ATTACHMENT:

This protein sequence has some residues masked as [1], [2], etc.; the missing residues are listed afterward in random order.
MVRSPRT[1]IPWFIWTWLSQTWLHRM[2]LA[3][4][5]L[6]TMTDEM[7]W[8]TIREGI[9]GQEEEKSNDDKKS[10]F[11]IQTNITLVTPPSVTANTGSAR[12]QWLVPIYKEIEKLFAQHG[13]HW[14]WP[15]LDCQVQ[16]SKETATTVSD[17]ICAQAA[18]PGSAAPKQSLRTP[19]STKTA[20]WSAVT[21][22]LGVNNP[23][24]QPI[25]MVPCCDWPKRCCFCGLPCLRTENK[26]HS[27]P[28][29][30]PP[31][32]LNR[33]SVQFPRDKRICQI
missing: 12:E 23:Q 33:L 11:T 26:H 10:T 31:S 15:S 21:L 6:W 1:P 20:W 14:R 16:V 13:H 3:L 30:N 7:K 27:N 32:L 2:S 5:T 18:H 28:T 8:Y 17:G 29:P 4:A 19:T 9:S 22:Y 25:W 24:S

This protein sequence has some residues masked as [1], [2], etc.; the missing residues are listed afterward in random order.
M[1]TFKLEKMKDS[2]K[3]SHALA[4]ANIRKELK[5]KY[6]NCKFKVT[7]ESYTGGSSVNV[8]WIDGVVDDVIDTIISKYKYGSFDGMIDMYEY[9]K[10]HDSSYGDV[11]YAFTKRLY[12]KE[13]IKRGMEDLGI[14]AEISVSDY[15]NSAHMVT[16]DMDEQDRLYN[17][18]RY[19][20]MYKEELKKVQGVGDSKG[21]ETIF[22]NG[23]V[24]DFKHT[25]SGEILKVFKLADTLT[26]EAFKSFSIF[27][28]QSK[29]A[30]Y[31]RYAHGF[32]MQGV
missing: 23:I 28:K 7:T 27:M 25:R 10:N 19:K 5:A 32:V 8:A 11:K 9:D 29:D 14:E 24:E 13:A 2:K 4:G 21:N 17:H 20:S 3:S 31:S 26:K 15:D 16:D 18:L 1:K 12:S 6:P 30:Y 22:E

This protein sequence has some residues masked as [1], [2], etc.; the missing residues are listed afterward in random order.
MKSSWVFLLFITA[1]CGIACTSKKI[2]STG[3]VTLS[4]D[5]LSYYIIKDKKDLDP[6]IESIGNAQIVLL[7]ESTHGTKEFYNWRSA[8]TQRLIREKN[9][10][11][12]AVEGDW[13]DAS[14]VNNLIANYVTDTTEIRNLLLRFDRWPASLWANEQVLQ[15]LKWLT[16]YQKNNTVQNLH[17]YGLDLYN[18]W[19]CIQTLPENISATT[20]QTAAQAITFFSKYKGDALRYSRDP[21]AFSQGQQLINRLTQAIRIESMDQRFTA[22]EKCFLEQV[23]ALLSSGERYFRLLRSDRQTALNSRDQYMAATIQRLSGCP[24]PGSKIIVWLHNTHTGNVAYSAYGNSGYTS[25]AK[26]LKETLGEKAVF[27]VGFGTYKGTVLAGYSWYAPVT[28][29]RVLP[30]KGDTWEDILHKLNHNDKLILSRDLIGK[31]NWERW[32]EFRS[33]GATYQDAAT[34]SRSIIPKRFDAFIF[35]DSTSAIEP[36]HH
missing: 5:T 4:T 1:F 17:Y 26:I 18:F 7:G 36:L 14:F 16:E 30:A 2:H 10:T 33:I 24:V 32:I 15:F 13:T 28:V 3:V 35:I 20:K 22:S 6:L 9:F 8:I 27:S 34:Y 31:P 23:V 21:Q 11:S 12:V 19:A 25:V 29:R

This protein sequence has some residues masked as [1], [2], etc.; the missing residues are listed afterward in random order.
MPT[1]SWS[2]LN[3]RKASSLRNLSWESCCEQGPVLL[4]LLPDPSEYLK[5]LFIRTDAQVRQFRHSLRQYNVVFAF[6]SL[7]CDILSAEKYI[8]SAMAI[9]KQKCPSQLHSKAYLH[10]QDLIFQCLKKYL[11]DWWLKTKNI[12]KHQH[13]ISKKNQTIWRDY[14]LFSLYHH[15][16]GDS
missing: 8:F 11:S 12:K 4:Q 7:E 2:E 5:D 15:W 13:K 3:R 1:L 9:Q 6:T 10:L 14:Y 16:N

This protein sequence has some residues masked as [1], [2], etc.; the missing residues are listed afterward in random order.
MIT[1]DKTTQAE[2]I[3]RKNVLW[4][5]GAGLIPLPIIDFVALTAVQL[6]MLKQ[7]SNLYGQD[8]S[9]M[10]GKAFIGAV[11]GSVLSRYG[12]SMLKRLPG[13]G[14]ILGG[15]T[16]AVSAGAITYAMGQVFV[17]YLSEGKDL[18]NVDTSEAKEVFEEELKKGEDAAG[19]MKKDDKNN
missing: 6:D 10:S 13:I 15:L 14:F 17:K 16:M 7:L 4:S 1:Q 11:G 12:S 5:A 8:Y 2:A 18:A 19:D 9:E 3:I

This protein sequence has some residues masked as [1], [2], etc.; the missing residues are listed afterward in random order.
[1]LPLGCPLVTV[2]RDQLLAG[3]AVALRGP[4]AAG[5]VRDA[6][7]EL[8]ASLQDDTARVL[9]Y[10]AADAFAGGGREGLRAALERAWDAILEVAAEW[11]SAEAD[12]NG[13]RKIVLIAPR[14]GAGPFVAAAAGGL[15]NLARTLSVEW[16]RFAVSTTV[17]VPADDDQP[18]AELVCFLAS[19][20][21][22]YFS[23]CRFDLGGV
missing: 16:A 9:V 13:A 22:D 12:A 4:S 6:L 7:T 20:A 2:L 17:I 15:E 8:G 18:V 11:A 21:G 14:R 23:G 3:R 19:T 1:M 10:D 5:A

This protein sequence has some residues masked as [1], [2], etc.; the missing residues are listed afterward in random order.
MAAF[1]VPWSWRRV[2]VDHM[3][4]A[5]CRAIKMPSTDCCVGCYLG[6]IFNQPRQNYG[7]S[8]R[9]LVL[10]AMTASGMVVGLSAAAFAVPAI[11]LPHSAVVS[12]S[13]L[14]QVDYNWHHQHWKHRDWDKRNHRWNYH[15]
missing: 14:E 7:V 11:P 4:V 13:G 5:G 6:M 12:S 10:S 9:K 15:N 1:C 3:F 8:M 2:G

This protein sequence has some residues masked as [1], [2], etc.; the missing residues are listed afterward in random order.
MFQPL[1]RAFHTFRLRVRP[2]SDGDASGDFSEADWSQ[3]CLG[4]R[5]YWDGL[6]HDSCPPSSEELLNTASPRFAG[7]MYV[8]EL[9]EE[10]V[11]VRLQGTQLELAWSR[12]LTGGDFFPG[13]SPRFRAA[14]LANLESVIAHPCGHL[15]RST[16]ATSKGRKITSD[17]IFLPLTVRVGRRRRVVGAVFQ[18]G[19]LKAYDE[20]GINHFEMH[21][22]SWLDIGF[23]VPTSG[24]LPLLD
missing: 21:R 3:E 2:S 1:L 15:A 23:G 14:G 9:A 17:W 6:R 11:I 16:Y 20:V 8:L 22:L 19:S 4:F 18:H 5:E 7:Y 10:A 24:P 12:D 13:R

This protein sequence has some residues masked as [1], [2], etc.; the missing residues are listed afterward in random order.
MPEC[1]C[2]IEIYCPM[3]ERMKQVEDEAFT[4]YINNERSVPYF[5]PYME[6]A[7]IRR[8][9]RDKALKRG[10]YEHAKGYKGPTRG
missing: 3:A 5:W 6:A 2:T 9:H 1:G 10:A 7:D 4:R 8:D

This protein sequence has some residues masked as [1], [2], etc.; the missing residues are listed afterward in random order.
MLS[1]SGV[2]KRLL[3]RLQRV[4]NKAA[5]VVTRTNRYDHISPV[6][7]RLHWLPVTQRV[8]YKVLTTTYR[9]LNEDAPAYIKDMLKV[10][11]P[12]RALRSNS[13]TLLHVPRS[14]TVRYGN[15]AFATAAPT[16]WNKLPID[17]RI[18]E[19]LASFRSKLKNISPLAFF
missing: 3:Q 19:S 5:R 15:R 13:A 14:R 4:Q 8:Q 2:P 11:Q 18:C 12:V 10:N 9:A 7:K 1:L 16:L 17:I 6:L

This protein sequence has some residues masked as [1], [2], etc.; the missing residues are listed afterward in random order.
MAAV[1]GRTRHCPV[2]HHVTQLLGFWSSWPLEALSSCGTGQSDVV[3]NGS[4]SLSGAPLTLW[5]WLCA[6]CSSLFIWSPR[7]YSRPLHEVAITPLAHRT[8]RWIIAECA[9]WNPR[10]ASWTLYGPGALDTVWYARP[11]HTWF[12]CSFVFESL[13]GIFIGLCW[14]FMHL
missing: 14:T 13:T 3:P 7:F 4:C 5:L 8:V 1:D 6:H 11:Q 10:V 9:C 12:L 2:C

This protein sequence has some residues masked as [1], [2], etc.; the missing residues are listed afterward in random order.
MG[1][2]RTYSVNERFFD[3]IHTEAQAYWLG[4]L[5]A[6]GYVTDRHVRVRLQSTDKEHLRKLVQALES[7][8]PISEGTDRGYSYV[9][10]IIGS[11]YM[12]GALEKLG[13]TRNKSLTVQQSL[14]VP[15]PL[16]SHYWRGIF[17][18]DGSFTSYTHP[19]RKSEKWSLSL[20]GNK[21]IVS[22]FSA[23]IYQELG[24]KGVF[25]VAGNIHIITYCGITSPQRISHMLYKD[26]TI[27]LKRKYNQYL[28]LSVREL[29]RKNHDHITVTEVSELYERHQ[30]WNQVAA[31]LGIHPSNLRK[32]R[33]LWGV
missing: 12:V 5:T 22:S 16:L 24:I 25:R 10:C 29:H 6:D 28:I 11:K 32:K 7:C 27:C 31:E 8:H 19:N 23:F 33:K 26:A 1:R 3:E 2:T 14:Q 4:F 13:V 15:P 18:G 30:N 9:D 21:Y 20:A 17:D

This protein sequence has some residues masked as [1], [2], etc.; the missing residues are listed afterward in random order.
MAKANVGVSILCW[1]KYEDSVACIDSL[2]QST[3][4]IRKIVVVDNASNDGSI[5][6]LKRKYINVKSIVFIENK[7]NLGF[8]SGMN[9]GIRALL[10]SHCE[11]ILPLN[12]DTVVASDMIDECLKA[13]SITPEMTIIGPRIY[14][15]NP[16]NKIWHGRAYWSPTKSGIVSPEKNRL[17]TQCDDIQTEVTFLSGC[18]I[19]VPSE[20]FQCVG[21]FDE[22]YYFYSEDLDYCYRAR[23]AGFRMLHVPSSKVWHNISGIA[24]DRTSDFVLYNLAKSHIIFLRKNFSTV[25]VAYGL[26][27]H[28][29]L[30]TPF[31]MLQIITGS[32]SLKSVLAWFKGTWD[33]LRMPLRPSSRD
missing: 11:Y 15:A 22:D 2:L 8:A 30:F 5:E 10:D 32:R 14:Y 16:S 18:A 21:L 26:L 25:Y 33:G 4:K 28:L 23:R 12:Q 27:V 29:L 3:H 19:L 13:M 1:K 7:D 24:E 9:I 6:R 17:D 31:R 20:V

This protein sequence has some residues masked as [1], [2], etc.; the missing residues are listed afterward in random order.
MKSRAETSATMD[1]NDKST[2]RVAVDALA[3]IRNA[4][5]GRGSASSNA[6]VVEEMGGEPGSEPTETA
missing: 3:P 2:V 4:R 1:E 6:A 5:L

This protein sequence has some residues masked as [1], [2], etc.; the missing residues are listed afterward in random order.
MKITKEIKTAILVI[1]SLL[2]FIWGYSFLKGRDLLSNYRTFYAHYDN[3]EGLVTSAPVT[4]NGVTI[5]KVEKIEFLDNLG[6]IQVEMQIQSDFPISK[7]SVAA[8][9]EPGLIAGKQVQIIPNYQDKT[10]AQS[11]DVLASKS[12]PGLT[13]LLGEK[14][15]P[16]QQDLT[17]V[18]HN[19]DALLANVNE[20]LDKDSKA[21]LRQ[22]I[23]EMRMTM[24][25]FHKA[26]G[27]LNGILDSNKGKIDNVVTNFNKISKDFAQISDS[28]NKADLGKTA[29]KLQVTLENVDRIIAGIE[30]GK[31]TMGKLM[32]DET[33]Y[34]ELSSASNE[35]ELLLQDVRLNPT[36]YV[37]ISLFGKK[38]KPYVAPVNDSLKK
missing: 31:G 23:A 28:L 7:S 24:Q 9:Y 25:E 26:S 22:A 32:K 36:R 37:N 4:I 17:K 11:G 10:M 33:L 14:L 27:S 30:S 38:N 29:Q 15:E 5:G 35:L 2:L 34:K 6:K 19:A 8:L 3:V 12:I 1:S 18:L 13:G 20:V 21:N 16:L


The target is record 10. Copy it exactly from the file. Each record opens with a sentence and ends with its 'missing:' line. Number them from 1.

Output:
This protein sequence has some residues masked as [1], [2], etc.; the missing residues are listed afterward in random order.
MLS[1]SGV[2]KRLL[3]RLQRV[4]NKAA[5]VVTRTNRYDHISPV[6][7]RLHWLPVTQRV[8]YKVLTTTYR[9]LNEDAPAYIKDMLKV[10][11]P[12]RALRSNS[13]TLLHVPRS[14]TVRYGN[15]AFATAAPT[16]WNKLPID[17]RI[18]E[19]LASFRSKLKNISPLAFF
missing: 3:Q 19:S 5:R 15:R 13:A 14:R 4:Q 8:Q 2:P 11:Q 18:C 12:V 10:N 9:A 7:K 1:L 16:L 17:I 6:L